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Never Advertise your Litter on the Internet


The Foundation and many breed clubs screen the breeders listing their litters on their proprietary web sites. However, there are several internet advertising sites (or marketplaces) for puppies, including the AKC site, where puppy mills hock their wares. Hobby breeders need to be aware that by advertising their well-bred puppies on these other web sites, they are increasing the profits for puppy mills by legitimizing this form of advertising and driving up prices for mass produced Kerries.

Case in point:
I monitored these internet sites, watching the price of KBT puppies drop week after week as the pups were getting older and still not selling. Some fell as low as $350. (This is good because the more the price drops, the higher the likelihood that the miller will get out of breeding Kerries.)

Then a well-respected hobby breeder who has one or two pups left and must have been desperate to place them, puts an ad on one of these sites for $1,500. Almost instantaneously, the prices of the Kerries from the illegitimate breeders, including known Amish mills, goes right back up.

Then the hobby breeder plays around with the price, going even higher. Why not...she may as well see how much she can get for her pups, right? WRONG! The price of the poorly bred Kerries goes right up along with
hers. Let's face it: the consumer looking on the internet for a puppy doesn't know the difference between a poorly bred mill dog and a well bred dog from a respected hobby breeder, otherwise, why would they be looking for a puppy on the internet?

Obviously there are huge risks when selling pups on-line, including placing them in the wrong hands. This dramatically increases the need for screening and home checks (difficult to do when the pup is shipped across the country). But the risk to the breed as a whole is far greater by condoning those ad sites as legitimate places to sell puppies and by increasing the retail price for KBT pups all around, which in turn drives profits, and so the cycle continues.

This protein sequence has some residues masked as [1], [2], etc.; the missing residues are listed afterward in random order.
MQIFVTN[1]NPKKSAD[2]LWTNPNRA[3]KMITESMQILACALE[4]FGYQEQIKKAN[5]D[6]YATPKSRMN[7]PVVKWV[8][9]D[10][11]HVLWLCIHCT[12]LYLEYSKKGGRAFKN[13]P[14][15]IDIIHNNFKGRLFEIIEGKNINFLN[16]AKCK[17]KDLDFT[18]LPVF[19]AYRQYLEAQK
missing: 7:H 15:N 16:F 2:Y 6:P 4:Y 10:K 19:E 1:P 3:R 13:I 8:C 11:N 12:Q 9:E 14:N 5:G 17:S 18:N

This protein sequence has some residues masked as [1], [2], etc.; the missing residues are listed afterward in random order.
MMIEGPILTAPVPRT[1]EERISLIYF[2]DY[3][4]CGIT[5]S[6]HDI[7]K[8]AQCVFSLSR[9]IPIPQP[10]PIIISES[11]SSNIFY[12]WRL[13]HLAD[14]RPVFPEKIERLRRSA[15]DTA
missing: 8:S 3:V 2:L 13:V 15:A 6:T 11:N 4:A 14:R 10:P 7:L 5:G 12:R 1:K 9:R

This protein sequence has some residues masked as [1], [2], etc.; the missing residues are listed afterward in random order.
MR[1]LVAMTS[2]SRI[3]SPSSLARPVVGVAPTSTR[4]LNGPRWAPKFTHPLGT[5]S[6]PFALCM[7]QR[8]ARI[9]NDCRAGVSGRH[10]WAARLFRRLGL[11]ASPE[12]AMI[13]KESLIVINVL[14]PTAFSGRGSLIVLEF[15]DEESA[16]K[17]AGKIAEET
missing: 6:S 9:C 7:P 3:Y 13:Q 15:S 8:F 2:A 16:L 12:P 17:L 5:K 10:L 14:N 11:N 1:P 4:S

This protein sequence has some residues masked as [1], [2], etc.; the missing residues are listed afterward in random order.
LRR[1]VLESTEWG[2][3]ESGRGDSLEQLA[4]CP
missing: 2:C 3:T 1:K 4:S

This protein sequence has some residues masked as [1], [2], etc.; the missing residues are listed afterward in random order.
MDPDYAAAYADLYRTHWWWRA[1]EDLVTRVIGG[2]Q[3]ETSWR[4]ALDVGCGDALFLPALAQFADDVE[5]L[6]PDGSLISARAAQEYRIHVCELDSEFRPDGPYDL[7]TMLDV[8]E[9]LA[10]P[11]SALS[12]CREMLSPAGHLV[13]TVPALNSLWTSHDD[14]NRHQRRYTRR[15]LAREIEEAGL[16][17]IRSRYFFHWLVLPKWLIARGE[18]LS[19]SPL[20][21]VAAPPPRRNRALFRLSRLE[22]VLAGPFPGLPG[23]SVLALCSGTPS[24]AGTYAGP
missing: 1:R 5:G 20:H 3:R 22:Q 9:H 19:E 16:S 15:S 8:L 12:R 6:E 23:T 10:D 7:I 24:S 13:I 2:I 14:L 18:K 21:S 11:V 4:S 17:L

The US national club could do more in this area. Right now, their code of ethics says:

"Advertising should not be worded to attract undesirable buyers nor encourage raising dogs for profit."

Seems to me that placing an ad on one of these internet puppymill sites in and of itself, forget what the ad says, attracts undesirable buyers. And as for encouraging raising dogs for profit, again the facts speak for themselves.
These web sites can be very easily monitored, should the club wish to clarify and enforce its Code of Ethics.

As to the AKC web site breeder listings, couldn't they at least require the advertiser be a member of the national breed club? The AKC has run an ad for one very suspect Kerry "breeder" who lives very close to several Amish puppy mills. All that's required is for the advertiser to be in good standing with the AKC, currently have a registered AKC litter, and agree to provide new owners with AKC papers. No health screens, no bill of sale. Geez, now how pathetic is that?

The bottom line: If you are a responsible Kerry breeder, please be cognizant of the impact of your actions on the breed as a whole and don't use these internet puppy marketplaces to place your litters.

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Today is July 17, 2019

In this month in 1989:

Terrier Type, Volume 28, #7 devoted this issue to "The Kerry Blue Terrier in America." Ch Melbee's Chances Are was the all-time top sire with 66 first generation Champions to his credit.

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